Secret art of making blintzes

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A hot pan and an easy flip are also key to delicious crepes for the holiday of Shavuot. Photo by Judy Mehlman
A hot pan and an easy flip are also key to delicious crepes for the holiday of Shavuot. Photo by Judy Mehlman

Shavuot, the Feast of Weeks, celebrates the Jewish nation receiving the Torah. It takes its name from falling seven weeks after Passover, this year at sunset on Tuesday.

Unique among the holidays, Shavuot is known for its dairy meals. One explanation for this custom is that when the Jewish people received the Torah at Mount Sinai, they were given instructions on how to slaughter and prepare meat. Before receiving the Torah, the Jews did not know these laws, and all their meat, plus the cooking pots, were considered not kosher. The only alternative was to eat dairy, which requires no advance preparation.


Another explanation is that the Torah is compared to nourishing milk. The Hebrew word for milk is chalav. When the numerical value of each letter are added together, the total is 40. The number 40 represents the number of days Moses spent on Mount Sinai when receiving the Torah.

Popular Shavuot dishes include cheese cake, quiches and blintzes. In my family, cheese blintzes are a holiday favorite. This traditional dairy dish is a crepe which can be filled with cheese, potatoes or fruit, and enjoyed with sour cream on the side. The first year I was married, my sister-in-law told me I had to learn how to make blintzes, and showed me how to fry the crepes and wrap them. At first, I felt intimidated trying to get the omelet-thin consistency just right. But through trial and error, I discovered these crepes are quite easy to make.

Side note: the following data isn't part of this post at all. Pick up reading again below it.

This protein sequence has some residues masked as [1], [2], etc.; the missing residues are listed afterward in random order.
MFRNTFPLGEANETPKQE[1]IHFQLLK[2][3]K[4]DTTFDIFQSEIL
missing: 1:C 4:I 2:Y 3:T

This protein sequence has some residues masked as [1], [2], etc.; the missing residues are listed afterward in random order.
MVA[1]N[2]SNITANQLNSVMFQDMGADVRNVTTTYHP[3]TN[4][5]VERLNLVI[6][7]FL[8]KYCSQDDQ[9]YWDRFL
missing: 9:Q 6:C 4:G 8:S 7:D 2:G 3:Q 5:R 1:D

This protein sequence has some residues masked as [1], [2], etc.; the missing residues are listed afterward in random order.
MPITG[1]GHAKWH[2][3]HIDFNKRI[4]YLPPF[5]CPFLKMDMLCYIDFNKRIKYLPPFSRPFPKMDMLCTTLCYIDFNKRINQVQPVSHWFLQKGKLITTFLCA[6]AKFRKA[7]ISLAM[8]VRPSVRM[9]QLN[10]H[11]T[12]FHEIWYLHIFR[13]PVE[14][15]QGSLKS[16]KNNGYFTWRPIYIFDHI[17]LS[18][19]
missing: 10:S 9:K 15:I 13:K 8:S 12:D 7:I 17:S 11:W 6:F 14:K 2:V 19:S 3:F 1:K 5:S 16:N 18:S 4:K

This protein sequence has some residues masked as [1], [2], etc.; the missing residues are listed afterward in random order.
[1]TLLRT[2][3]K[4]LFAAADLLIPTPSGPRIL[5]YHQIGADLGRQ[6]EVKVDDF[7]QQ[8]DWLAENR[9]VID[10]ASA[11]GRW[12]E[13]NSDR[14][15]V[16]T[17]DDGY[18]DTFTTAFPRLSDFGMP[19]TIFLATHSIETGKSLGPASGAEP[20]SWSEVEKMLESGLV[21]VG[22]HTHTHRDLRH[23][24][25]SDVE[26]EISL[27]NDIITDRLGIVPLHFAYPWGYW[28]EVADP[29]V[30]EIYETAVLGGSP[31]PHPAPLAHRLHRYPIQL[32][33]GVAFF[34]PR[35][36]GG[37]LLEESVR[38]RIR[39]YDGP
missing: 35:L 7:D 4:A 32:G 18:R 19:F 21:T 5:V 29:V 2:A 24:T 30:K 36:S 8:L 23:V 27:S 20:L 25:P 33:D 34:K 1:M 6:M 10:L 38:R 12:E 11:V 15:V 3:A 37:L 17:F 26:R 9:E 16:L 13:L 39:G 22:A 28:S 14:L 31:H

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While I buy frozen blintzes for a quick meal, for Shavuot, I only make blintzes from scratch. Over the years, I’ve tried various methods of making the crepes, such as using different size pans and buying a professional crepe maker. I even tried using wonton wrappers as a time saver. Unfortunately, my wonton-wrapper version was nowhere near the real thing.

By experimenting over the years, I learned a few important tricks for making great crepes. During my early years of cooking, I destroyed at least a few pans by overheating them on the stove. I later discovered that a pan in bad condition doesn’t bode well for crepes, or even latkes, which fall apart. The first tip for great blintzes is to have a good, nonstick frying pan, which doesn’t need to be expensive.


The second important rule is that the pan must be very hot, with a scant amount of oil, before pouring the batter. Too much oil will make the crepes absorb too much, and not enough oil will make the crepes stick to the pan. It requires constant vigilance to make sure you have just the right amount of oil, because it is so hot. It is also important to make sure to flip the crepe at the right time. One way to check is to peek underneath with a spatula, to see if it is golden. Just as when making pancakes, the batter bubbles in the pan. When it starts bubbling frequently, it is ready to flip over.

Another way to tell when to flip the crepe is by shaking the pan from side to side. If the crepe becomes loose, it is ready to flip over. If the crepe does not come loose, you may need to add a tiny bit of oil. The second side cooks much faster, so you need to check it frequently. When removing my crepes from the pan, I transfer each one to a flat soup bowl to let it cool, separating each one with a paper towel, to absorb any residual oil.